Surging cyberattacks show need for robust security – Theofelus

Home National Surging cyberattacks show need for robust security – Theofelus
Surging cyberattacks show need for robust security – Theofelus

With the rapid advancement of technology, the global cybersecurity landscape is continuously evolving and through these developments, new threats emerge on a regular basis. This is particularly true for Namibia, which is classified as a fast-rising country with a burgeoning but often unregulated digital economy. 

“Namibia, like many other nations, faces cyber threats. In 2022 alone, over 2.7 million cyberattacks were recorded, highlighting the importance of robust cybersecurity measures,” said minister of information and communication technology Emma Theofelus while delivering a ministerial statement on SIM card registration processes and cybersecurity.  

She made these remarks on Monday in the National Assembly.

A cyberattack is defined as any action taken by a cybercriminal to illegally gain control of a computer, device, network or system with malicious intent. Cybercriminals may damage, destroy, steal, encrypt, expose or leak data, as well as cause harm to a system. 

Cybercriminals exploit vulnerabilities to steal data, commit identity theft, or engage in malicious activities to the detriment of the consumer. 

Theofelus informed the House that government is working towards bolstering the country’s cybersecurity architecture, hence the establishment of the Namibia Cyber Security Incident Response Team. 

Turning to the issue of SIM registration, the minister stated that this is aimed to address security concerns, combat crime, and facilitate the deployment of digital services. 

“The SIM registration process serves as a mechanism to combat mobile fraud, facilitate e-service delivery, and enable digital surveillance and interception for criminal investigations,” she added. 

As at 29 February 2024, Namibia had a total of 2 387 230 active SIM cards. Out of these, 1 687 742 SIM cards have been successfully registered, representing a registration rate of 70.6%. 

Theofelus stated that mobile operators such as Paratus Telecommunications (Pty) Ltd and UCOM Mobile Namibia (Pty) Ltd, formerly known as Mobile Telephone Networks Business Solutions Namibia (MTN), recorded a 100% registration rate on their respective networks, while Mobile Telecommunications Limited (MTC) and Telecom Namibia Limited recorded 76% and 54%, respectively.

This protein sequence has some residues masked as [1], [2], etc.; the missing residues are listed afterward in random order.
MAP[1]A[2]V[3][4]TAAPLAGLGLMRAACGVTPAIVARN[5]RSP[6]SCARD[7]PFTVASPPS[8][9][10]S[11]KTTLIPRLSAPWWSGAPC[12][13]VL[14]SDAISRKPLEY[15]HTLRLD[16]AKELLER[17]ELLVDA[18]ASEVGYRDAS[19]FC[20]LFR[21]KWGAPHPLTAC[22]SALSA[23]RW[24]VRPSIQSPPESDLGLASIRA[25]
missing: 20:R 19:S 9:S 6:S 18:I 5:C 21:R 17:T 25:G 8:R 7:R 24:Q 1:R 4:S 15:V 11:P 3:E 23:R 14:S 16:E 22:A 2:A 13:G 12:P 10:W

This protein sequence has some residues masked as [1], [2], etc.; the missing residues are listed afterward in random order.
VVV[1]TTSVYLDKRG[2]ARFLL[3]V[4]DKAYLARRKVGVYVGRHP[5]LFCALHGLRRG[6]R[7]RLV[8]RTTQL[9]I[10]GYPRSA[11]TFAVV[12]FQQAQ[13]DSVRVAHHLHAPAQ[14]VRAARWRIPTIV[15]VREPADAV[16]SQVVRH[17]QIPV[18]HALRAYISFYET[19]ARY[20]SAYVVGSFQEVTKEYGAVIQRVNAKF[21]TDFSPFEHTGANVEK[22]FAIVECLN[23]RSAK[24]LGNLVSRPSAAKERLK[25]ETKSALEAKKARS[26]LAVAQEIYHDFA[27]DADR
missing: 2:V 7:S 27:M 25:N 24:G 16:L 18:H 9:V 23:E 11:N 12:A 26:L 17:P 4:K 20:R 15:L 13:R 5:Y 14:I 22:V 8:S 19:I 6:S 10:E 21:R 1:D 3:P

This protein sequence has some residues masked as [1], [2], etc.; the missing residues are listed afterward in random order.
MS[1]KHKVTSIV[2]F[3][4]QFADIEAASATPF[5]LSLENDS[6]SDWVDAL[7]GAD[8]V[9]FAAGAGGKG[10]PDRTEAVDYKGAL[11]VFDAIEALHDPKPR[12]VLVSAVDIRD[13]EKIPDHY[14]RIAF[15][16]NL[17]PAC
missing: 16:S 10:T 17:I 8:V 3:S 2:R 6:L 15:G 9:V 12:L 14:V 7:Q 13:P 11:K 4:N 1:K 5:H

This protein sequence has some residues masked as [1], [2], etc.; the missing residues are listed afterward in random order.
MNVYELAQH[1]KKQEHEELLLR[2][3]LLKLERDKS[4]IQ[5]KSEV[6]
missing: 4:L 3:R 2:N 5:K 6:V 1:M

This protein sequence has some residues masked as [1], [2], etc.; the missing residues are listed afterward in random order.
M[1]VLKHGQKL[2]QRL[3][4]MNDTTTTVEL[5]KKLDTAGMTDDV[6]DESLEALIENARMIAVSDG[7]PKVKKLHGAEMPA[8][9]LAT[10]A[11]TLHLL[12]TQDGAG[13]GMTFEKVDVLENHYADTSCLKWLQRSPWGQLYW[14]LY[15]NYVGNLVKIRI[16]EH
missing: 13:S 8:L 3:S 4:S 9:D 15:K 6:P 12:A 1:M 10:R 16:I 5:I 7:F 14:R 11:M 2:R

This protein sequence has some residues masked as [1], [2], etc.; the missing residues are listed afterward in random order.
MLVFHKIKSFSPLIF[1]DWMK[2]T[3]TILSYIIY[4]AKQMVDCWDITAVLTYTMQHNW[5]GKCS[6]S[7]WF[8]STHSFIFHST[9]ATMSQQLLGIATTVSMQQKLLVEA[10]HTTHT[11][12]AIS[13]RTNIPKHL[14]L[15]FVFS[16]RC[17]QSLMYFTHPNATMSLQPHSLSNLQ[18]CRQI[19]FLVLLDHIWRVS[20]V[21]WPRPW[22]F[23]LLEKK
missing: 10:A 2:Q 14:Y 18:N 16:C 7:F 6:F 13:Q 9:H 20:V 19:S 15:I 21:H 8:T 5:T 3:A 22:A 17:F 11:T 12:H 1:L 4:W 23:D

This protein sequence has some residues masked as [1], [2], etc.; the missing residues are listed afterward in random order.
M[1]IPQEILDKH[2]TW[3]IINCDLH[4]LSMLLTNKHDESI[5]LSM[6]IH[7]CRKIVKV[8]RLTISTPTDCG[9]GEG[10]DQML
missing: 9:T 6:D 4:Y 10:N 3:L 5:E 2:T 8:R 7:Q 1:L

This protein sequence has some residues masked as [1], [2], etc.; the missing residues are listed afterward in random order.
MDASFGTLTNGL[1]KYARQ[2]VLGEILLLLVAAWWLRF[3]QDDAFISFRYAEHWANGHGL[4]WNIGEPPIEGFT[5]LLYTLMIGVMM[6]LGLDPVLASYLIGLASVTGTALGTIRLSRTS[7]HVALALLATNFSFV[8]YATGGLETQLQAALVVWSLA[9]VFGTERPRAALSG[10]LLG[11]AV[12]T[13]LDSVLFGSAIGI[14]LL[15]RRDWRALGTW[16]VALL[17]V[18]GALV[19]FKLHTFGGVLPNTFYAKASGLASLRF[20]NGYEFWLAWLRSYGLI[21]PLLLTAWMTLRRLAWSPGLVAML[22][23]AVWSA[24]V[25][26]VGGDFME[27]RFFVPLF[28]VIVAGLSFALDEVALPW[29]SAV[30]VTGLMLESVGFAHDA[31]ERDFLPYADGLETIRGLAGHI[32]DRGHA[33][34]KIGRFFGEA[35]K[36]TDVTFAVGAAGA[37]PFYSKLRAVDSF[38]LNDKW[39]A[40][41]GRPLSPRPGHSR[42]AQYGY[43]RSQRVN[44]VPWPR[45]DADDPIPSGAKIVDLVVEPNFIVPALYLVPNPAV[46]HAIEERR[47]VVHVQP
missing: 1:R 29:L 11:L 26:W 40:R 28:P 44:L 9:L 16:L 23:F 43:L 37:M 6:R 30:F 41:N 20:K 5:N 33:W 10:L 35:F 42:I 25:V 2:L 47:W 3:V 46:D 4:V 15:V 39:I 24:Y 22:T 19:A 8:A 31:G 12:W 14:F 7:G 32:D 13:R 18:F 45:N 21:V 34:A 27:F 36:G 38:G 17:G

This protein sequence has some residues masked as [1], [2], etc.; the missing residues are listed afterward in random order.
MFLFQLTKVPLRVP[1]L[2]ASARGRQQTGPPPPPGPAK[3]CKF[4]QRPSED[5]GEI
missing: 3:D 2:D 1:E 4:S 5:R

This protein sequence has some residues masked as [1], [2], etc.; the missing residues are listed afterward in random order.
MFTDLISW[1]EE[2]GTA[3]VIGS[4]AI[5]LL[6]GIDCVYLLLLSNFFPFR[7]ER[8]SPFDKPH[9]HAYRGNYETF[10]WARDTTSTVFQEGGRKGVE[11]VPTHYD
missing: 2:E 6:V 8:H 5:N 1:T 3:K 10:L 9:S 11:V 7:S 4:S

She reiterated that no extension will be granted after the deadline of 31 March 2024. Failure to register by this deadline will result in the suspension of numbers.

“SIM cards not registered by 31 March 2024 will face a three-month suspension. Customers trying to utilise the service within this period will encounter a warning message, and will not be able to proceed. After the suspension, service restoration and retention of the mobile number linked to the SIM card are possible upon providing the required registration details. Failure to register by 30 June 2024 will lead to service cancellation by the mobile provider, requiring customers to acquire and register a new SIM card, resulting in the loss of the previous mobile number of that particular customer,” Theofelus updated. 

Late last year, Kamal Tour, acting head of cybercrime programmes in Africa for the United Nations Office on Drugs and Crimes (UNODC), advised that without a robust legal framework, authorities will be a bit confused when faced with the scenario of having to prosecute those crimes. Also, he highlighted that cybercrime is a technological crime and to fight it, one will need technology, equipment, resources and financial support. 

“It’s not only financial losses, as sometimes it’s also mental wellbeing, especially when children are attacked through online sexual abuse that generates a high level of trauma. At times, some of those children committed suicide, and those who are now grown up become broken adults who cannot be functional members of society,” Tour stated. 

Responding to the minister’s remarks on the SIM registration, Popular Democratic Movement (PDM) parliamentarian Elma Dienda expressed concern about the looming deadline. She also urged mobile telephony operators to venture as deep as possible into rural areas to assist isolated communities with the registration process. 

In a similar vein, PDM parliamentarian Vipuakuje Muharukua requested the minister to extend SIM registration to the end of June this year.